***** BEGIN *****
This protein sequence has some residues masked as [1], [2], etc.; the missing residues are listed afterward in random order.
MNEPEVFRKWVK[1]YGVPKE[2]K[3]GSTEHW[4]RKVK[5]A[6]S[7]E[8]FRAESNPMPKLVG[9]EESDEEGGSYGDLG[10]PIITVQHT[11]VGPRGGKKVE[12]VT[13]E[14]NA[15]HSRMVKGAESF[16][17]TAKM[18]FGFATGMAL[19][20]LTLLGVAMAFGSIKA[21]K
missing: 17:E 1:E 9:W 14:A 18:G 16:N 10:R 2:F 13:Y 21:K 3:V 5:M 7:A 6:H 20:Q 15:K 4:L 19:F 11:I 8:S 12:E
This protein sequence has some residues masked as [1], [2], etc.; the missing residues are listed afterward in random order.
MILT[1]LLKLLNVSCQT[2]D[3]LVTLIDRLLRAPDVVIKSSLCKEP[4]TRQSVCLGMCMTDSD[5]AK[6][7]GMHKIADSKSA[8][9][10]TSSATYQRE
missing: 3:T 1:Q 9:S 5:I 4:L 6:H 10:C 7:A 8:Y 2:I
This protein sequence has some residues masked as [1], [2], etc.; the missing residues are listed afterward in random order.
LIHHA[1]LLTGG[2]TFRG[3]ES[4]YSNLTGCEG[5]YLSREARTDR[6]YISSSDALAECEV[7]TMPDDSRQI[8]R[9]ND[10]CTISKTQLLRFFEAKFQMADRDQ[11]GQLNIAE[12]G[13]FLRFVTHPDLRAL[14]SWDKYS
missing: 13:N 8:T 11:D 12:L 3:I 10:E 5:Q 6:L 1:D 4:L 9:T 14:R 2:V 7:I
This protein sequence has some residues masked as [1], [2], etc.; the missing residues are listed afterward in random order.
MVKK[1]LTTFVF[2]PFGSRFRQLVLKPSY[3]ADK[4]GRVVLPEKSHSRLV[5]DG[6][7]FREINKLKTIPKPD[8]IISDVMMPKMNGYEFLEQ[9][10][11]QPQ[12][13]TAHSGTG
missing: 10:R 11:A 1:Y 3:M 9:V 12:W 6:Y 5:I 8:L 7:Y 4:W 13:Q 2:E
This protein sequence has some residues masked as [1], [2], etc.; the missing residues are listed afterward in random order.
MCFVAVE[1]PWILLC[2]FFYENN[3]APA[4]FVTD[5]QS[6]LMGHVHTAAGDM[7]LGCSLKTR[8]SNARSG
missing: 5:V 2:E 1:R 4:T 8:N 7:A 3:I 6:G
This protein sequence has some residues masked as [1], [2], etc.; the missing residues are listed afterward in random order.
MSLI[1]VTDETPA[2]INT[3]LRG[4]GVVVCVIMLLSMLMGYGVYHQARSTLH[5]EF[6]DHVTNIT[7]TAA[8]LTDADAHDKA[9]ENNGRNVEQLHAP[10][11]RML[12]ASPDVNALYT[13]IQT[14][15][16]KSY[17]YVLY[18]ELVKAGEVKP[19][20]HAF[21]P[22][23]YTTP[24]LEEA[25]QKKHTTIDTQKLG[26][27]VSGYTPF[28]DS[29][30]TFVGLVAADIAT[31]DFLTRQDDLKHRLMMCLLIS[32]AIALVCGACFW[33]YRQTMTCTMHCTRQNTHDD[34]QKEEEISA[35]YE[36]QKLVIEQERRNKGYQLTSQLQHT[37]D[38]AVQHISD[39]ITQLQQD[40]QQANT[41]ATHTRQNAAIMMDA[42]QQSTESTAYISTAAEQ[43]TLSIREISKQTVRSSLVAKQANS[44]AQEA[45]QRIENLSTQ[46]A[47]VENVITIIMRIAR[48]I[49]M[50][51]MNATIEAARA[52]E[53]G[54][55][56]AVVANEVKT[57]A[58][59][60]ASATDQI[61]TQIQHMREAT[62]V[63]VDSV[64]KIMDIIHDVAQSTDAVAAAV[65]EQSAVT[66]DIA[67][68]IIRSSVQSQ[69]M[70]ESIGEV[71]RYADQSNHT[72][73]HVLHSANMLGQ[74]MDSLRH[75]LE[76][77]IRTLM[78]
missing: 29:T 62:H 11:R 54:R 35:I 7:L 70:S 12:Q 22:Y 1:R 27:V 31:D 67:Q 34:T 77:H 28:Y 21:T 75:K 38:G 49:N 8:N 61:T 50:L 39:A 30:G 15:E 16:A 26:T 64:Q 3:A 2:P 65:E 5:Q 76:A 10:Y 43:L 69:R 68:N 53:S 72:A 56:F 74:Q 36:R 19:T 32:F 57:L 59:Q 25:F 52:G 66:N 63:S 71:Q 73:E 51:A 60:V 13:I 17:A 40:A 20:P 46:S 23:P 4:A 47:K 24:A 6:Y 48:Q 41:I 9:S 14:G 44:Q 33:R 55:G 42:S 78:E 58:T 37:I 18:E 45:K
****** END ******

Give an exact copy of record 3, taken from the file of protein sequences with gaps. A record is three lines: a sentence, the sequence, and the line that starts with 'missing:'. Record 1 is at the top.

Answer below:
This protein sequence has some residues masked as [1], [2], etc.; the missing residues are listed afterward in random order.
LIHHA[1]LLTGG[2]TFRG[3]ES[4]YSNLTGCEG[5]YLSREARTDR[6]YISSSDALAECEV[7]TMPDDSRQI[8]R[9]ND[10]CTISKTQLLRFFEAKFQMADRDQ[11]GQLNIAE[12]G[13]FLRFVTHPDLRAL[14]SWDKYS
missing: 13:N 8:T 11:D 12:L 3:I 10:E 5:Q 6:L 1:D 4:L 9:T 14:R 2:V 7:I